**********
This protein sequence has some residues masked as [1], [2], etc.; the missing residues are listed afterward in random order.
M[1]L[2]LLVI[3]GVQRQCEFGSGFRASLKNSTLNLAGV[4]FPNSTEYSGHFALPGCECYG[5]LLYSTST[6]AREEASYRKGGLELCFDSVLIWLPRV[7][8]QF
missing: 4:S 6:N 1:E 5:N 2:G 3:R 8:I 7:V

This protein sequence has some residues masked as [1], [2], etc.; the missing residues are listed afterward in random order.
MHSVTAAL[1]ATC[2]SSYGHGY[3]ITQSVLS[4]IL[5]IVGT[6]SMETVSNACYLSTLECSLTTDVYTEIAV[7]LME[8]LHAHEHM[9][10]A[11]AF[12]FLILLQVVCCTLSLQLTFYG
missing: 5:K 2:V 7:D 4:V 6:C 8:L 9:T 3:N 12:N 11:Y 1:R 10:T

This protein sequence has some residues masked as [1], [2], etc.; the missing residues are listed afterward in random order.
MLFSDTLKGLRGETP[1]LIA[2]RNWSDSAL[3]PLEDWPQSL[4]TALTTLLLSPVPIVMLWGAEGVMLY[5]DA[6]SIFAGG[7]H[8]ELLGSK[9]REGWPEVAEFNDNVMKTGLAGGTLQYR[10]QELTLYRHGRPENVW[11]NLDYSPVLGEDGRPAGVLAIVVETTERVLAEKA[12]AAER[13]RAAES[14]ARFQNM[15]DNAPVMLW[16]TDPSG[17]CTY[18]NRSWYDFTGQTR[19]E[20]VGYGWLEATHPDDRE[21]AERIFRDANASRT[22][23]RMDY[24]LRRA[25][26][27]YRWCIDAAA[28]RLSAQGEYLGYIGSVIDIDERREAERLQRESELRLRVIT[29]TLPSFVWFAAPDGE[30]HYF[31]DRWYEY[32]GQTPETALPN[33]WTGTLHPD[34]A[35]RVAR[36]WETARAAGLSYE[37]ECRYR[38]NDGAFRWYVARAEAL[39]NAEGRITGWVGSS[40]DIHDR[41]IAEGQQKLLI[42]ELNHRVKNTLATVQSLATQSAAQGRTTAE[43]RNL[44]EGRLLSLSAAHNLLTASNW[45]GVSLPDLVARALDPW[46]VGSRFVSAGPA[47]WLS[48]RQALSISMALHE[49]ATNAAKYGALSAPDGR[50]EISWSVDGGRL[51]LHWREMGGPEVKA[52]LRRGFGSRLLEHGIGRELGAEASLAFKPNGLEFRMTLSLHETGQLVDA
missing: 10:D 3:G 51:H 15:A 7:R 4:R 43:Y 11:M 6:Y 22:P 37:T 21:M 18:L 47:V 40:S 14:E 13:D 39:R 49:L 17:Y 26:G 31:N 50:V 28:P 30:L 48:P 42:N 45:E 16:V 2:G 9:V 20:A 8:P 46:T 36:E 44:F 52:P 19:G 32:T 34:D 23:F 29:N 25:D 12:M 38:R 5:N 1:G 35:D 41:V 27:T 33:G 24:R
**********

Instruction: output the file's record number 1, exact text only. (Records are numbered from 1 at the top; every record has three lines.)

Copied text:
This protein sequence has some residues masked as [1], [2], etc.; the missing residues are listed afterward in random order.
M[1]L[2]LLVI[3]GVQRQCEFGSGFRASLKNSTLNLAGV[4]FPNSTEYSGHFALPGCECYG[5]LLYSTST[6]AREEASYRKGGLELCFDSVLIWLPRV[7][8]QF
missing: 4:S 6:N 1:E 5:N 2:G 3:R 8:I 7:V